Students at the University of Manchester have published the results of a year-long study of man’s closest relative - the orangutan - in Indonesia which suggest that the apes may have evolved specialist engineering knowledge.
Overseen by Dr. Roland Ennos and carried out by PhD student Adam van Casteren, the research mission analysed how orangutans carefully selected twigs, branches and leaves, and constructed detailed nests night after night with a deftness and skill seen in the majority of engineering professionals.
Van Casteren explains: “We found that the orangutans chose strong, rigid tree branches for the structural parts of the nests that supported their weight, and weaker, more flexible branches for the nest’s linings, suggesting that the apes’ choice of branch for different parts of the nests was dictated by the branches’ diameter and rigidity.
“Further, branches chosen for the nests’ structural framework were fractured differently from those chosen for the lining: whereas structural branches were broken halfway across, leaving them attached, branches used for the lining were completely severed, suggesting that orangutans might use knowledge of the different ways in which branches break to build strong and comfortable nests.”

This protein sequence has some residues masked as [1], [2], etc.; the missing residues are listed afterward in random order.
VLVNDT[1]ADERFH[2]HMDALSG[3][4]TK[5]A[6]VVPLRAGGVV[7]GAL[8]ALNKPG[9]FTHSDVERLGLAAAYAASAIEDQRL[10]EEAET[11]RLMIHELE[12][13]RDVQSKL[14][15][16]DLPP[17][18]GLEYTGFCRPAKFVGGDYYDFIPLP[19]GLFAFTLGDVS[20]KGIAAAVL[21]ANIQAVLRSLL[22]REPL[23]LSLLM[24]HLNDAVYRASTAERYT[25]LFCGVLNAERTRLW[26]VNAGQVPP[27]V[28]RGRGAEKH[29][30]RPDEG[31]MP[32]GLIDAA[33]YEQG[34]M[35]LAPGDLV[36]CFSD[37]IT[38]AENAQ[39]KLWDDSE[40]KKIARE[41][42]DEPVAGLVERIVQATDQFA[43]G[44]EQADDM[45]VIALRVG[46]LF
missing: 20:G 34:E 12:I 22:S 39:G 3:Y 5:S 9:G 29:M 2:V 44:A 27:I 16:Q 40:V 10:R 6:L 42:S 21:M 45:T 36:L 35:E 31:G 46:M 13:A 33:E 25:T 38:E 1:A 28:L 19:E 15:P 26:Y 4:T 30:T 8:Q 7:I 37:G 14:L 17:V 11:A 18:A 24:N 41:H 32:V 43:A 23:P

Male orangutans can weigh up to 80kg so the nightly nests must be strong enough to support this mighty burden. The apes construct these temporary shelters to prevent themselves coming into contact with predators or parasites during their sleep and upon waking, leave their beds and continue with their day.
Van Casteren took this opportunity to climb into the treetops and analyse the nests, often taking them apart to discover the tricks used by the intelligent apes. A conclusion by the research team suggested that these abilities to recognise material properties and mechanical design elements indicated ‘the evolution of tool use in early humans’.